14/09/2017 11:36 BST | Updated 14/09/2017 11:36 BST

What I Didn't Know About Childhood Blood Cancer

Andrew was three years and five months old when he was diagnosed with Acute Lymphoblastic Leukaemia on October 3rd 2012.

I didn't know Leukaemia was cancer or even a blood cancer - I had heard of it before so suspected Andrew's symptoms meant he had 'Leukaemia' but I thought it was just another childhood illness, like chicken pox.

I didn't know you could get a type of cancer that you couldn't feel as a lump or see in a scan. I thought all cancers could be 'cut out' like breast cancer - so how did you cut out bad blood cells?

I didn't know that being given pints of blood and platelets was part and parcel of blood cancer treatment. Andrew had 22 transfusions in total during treatment.

I didn't know that it is the platelets that clump around a cut and trap red blood cells to form a scab. That is why a high number of platelets were needed before Andrew's 23 lumbar punctures and why his port continued to bleed if he had low platelets.

I didn't know that a bag of platelets is created from a mixture of donors and not just one person - which is why children, including Andrew, often had allergic reactions.

I didn't know that just one platelet donation can be used for up to 12 children until Dan went and did it.

I didn't know that red blood cells carry oxygen and take under a minute to travel around the body. Andrew was much more energetic and had colour in his cheeks after a blood transfusion because he was given more oxygen. No wonder some cyclists did blood doping.

I didn't know that it is the white blood cells that hunt down germs that cause infections and gobble them up.

I didn't know children with Leukaemia have too many abnormal blast white cells being produced in the bone marrow, which then crowd out the generation of normal white cells.

I didn't know neutrophils are a type of white blood cell and are the first cells on the scene when there is inflammation in the body. They don't last for long, which is why neutrophil levels could spike just before Andrew got ill and admitted with a temperature. It also explains, when Andrew had low neutrophils, why he had nothing with which to fight the infection.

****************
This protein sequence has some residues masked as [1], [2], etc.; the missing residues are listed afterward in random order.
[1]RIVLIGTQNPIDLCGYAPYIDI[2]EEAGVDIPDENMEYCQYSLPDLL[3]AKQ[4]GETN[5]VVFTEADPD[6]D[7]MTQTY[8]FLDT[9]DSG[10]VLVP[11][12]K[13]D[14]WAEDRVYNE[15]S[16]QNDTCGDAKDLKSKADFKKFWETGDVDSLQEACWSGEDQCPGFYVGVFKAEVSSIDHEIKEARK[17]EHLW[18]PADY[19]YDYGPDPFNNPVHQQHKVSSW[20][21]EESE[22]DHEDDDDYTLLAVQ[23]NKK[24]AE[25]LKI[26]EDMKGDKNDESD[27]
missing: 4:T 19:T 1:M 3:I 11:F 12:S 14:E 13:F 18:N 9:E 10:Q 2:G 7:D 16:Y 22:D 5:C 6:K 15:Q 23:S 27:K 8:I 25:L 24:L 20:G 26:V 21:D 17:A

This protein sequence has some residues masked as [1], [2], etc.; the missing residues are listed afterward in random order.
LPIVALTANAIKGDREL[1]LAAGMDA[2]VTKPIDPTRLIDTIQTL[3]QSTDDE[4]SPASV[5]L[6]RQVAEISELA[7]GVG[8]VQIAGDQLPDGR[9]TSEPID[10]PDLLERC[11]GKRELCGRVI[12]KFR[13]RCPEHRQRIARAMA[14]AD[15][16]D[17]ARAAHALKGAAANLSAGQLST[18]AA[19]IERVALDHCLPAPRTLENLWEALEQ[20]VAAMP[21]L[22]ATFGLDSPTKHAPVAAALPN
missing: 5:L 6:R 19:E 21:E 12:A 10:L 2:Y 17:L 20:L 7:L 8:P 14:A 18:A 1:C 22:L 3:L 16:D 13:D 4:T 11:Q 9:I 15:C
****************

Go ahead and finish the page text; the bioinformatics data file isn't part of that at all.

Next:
I didn't know that blood cancer hides in testicles and that boys need an extra year of chemo (compared to girls) because of it.

I didn't know chemo was just 'medicine' and could be taken in tablet form anywhere. I thought chemotherapy meant sitting in hospital with a drip in your arm like Mr White in 'Breaking Bad'. We gave Andrew chemo in a tent at festivals, in hotels room, at our parent's houses and at home.

I didn't know it was possible to have chemo and not be sick or lose your hair. The intensive chemo regimen made Andrew's hair fall out and made him throw up every day for nine months. However, for two and a half years after this the maintenance chemotherapy just kept things at bay whilst he looked every inch the 'normal' little boy with a mop of crazy hair.

I didn't know that children could be so used to being sick that they stop what they are doing to be sick in a toilet or bowl and then carry on playing or eating as if nothing had happened.

I didn't know chemo causes stripes as it leaves your system - Andrew had white lines across his finger nails which grew out over time until finally it looked like he had a French manicure.

I didn't know when your hair fell out, that it fell out everywhere. Andrew lost the hair on his head but also on his face his eyebrows, eye lashes and leg hair. I was so fixated on his bald head that I didn't notice the rest until the hair started to grow back and suddenly he had really hairy legs.

I didn't know Andrew had a birth mark on his scalp.

I didn't know that cutting hair short makes it harder for you to pick out of food when the hair starts falling out.

Read more about our journey to remission here: https://goo.gl/WNuODa

Find more blog posts by Melody Here: melodyberthoudblog.wordpress.com

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